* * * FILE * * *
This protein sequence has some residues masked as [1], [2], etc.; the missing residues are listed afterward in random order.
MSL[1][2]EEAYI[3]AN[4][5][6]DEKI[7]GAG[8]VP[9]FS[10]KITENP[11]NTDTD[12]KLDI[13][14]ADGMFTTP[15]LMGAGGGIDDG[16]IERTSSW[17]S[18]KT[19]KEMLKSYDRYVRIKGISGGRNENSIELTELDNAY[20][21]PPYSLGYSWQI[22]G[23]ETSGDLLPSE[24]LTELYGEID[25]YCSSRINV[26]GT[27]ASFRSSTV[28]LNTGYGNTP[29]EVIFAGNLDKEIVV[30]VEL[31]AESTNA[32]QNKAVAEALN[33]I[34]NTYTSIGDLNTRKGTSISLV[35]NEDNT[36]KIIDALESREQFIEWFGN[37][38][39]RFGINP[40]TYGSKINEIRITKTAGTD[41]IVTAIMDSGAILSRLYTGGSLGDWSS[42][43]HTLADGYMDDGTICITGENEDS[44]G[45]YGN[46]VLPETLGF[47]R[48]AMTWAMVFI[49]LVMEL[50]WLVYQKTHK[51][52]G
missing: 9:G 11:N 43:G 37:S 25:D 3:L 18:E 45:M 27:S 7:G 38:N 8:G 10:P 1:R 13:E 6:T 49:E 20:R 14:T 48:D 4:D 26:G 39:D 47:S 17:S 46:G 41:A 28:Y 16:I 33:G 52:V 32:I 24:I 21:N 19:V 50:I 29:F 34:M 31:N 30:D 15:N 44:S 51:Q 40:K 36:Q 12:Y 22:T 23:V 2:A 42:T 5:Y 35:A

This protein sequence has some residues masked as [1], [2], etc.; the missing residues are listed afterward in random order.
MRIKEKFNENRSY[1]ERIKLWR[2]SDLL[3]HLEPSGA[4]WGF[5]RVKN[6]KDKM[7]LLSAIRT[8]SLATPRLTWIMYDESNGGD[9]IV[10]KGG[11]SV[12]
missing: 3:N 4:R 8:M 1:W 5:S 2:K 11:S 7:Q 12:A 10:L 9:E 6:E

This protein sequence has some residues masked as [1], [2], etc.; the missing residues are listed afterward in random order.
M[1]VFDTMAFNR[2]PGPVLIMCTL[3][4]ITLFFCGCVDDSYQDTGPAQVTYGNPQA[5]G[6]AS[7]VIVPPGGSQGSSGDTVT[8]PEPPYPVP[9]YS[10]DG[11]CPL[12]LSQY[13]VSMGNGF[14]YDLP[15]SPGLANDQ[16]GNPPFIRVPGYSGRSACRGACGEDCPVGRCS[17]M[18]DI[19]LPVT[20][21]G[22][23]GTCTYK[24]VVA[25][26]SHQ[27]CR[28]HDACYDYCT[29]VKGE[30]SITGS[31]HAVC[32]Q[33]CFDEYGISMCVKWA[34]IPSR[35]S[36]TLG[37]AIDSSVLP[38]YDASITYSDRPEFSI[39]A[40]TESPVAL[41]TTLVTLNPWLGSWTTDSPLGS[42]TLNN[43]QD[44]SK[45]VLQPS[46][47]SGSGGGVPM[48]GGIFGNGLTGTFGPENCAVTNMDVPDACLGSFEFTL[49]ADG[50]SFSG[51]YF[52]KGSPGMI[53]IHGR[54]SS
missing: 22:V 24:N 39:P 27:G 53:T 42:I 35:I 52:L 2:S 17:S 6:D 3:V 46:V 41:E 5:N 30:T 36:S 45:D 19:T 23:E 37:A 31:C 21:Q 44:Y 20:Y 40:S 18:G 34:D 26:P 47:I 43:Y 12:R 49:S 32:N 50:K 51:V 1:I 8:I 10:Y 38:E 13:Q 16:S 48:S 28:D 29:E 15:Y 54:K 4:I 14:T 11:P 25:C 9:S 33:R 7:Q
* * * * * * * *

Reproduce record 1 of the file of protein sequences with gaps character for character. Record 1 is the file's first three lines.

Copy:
This protein sequence has some residues masked as [1], [2], etc.; the missing residues are listed afterward in random order.
MSL[1][2]EEAYI[3]AN[4][5][6]DEKI[7]GAG[8]VP[9]FS[10]KITENP[11]NTDTD[12]KLDI[13][14]ADGMFTTP[15]LMGAGGGIDDG[16]IERTSSW[17]S[18]KT[19]KEMLKSYDRYVRIKGISGGRNENSIELTELDNAY[20][21]PPYSLGYSWQI[22]G[23]ETSGDLLPSE[24]LTELYGEID[25]YCSSRINV[26]GT[27]ASFRSSTV[28]LNTGYGNTP[29]EVIFAGNLDKEIVV[30]VEL[31]AESTNA[32]QNKAVAEALN[33]I[34]NTYTSIGDLNTRKGTSISLV[35]NEDNT[36]KIIDALESREQFIEWFGN[37][38][39]RFGINP[40]TYGSKINEIRITKTAGTD[41]IVTAIMDSGAILSRLYTGGSLGDWSS[42][43]HTLADGYMDDGTICITGENEDS[44]G[45]YGN[46]VLPETLGF[47]R[48]AMTWAMVFI[49]LVMEL[50]WLVYQKTHK[51][52]G
missing: 9:G 11:N 43:G 37:S 25:D 3:L 18:E 45:M 27:S 7:G 38:N 8:G 10:P 1:R 13:E 6:T 49:E 20:R 14:T 48:D 4:D 26:G 39:D 47:S 17:S 46:G 41:A 28:Y 16:I 33:G 52:V 32:I 24:I 21:N 19:V 50:I 29:F 34:M 31:N 30:D 15:N 44:S 51:Q 40:K 36:Q 12:Y 22:T 23:V 2:A 42:T 5:Y 35:A